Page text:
July 2020, Volume XXXIV, Number 4

Cover story two

The seeds of a revolution

Telehealth and COVID-19

he implementation and use of telehealth have undergone rapid and massive changes as a result of the COVID-19 public health emergency. In the initial month of the pandemic, the United States saw a whopping 4,300% increase in claims for telehealth encounters. The nation’s March year-over-year (2019/2020) figure jumped an astounding 8,336% in April. (See https://tinyurl.com/mp-tele-stats for statistics sorted by date or region.)

Minnesota also saw sharp increases. Stratis Health’s Virtual Health/Telehealth Sharing Group, which includes health system telehealth directors from 16 urban and rural health systems, practices, and associations, documented a 1,000-fold increase in the use of telehealth in Minnesota in the first month after the coronavirus outbreak. Prior to the outbreak, nine Minnesota health systems reported a collective 1,149 telehealth visits per day. As of April 24, the health systems reported conducting 15,480 telehealth visits per day. That total included 7,612 telephone visits and 7,868 video visits.

The United States saw a whopping 4,300% increase in claims for telehealth encounters.

To support Medicare beneficiaries receiving telehealth services, the federal government in March announced expanded coverage. The Centers for Medicare and Medicaid Services (CMS) issued Medicare 1135 waivers intended to provide regulatory flexibility for providers and enhanced utilization by patients—but those waivers may not continue after the pandemic.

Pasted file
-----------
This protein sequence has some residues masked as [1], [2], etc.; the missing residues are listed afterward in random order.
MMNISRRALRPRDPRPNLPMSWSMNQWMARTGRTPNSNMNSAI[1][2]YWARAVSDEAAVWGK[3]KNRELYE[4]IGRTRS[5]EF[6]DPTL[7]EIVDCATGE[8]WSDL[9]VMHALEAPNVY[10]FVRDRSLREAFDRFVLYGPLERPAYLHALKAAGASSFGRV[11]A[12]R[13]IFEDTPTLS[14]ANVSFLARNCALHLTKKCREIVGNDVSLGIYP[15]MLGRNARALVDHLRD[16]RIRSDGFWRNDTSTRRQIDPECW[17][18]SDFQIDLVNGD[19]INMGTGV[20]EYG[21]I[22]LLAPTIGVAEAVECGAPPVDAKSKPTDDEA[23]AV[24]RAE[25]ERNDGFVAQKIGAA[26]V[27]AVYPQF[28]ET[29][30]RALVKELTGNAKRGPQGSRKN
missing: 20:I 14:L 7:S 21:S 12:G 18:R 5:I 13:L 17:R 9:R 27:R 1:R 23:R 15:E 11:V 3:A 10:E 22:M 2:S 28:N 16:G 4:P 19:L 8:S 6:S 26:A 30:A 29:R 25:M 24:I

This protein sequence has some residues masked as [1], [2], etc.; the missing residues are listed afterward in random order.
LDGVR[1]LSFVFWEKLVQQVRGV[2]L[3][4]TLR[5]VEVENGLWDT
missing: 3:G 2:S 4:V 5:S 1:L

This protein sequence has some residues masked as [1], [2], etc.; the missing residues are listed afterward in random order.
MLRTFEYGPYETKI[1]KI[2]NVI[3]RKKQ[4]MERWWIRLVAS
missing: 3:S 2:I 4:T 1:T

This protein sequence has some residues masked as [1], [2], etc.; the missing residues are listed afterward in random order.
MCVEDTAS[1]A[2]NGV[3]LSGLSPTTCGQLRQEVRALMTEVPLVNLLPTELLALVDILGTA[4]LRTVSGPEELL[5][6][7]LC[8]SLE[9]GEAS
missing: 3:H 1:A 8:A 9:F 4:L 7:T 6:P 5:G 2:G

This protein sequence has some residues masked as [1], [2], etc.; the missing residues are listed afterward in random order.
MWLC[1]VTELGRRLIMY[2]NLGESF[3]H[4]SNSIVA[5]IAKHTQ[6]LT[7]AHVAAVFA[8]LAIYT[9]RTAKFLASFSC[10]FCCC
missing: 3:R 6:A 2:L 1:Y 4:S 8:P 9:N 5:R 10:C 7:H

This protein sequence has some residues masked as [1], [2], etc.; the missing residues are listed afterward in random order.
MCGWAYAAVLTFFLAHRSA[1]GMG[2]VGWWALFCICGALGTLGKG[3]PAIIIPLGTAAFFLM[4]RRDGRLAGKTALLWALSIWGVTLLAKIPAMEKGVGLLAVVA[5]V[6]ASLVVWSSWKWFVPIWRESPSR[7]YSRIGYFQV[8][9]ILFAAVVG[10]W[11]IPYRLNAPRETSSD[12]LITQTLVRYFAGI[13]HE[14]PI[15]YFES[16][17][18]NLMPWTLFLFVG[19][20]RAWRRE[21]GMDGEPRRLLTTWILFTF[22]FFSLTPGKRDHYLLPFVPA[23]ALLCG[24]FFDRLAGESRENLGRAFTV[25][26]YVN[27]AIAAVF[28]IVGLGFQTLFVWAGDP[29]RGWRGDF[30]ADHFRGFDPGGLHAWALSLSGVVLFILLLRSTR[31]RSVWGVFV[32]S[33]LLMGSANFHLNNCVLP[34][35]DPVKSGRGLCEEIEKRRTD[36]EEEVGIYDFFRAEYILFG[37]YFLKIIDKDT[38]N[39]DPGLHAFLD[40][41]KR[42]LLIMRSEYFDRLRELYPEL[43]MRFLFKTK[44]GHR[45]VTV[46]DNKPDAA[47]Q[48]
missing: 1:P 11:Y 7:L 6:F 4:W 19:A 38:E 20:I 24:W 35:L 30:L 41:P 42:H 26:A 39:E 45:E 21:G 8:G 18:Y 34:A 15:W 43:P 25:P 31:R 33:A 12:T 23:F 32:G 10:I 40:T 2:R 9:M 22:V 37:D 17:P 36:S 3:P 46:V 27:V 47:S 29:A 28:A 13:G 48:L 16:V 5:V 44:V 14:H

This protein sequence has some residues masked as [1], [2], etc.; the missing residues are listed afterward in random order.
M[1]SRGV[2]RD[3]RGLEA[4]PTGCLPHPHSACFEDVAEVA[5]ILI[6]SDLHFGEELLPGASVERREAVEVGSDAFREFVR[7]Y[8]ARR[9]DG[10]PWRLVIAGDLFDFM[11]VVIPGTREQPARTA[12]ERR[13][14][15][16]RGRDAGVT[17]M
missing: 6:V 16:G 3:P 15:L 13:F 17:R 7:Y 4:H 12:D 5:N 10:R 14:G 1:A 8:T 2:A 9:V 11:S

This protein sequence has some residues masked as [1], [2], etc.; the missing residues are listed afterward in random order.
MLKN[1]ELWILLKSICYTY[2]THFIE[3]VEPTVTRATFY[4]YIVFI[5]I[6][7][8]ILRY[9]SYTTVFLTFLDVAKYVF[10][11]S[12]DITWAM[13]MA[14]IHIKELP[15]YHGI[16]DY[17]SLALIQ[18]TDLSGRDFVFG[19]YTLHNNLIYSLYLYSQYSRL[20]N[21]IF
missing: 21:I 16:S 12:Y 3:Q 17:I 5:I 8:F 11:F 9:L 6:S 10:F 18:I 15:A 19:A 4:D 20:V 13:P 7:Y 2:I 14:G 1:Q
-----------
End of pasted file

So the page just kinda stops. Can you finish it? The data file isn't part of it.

Key elements of the waiver

Under its 1135 waiver—the section of the Social Security Act that enables waivers during public health emergencies—CMS chose to enact the following key components:

  • Expanded list of eligible telehealth practitioners that includes all those eligible to bill Medicare for professional services (includes physical therapy, occupational therapy, clinical social workers, etc.)
  • Originating site of telehealth visit can be patient home or residence
  • Expanded geography allowed for all telehealth visits including both rural and urban settings
  • Use of expanded list of 80+ telehealth available procedural codes
  • Payment parity for audio-only telephone visits
  • Use of Place of Service (POS) billing code where patient would have been seen
  • Provider licensure flexibility to practice in every state (subject to state licensure rules)
  • Audio-only virtual communications allowed for certain services
  • Use of non-HIPAA compliant technology platforms
  • Allowing critical access hospitals (CAH) and rural health clinics (RHC) to be originating sites

This massive, unexpected experiment in the use of technologies, processes, and role adaptations—sparked by the pandemic—removed barriers and accomplished in a few short months what otherwise would likely have taken years.

The future of waivers

In June, Stratis Health conducted a new survey of Minnesota health systems to prioritize components of the Medicare 1135 waiver that should be continued. Results in ranked order, along with benefits cited by respondents: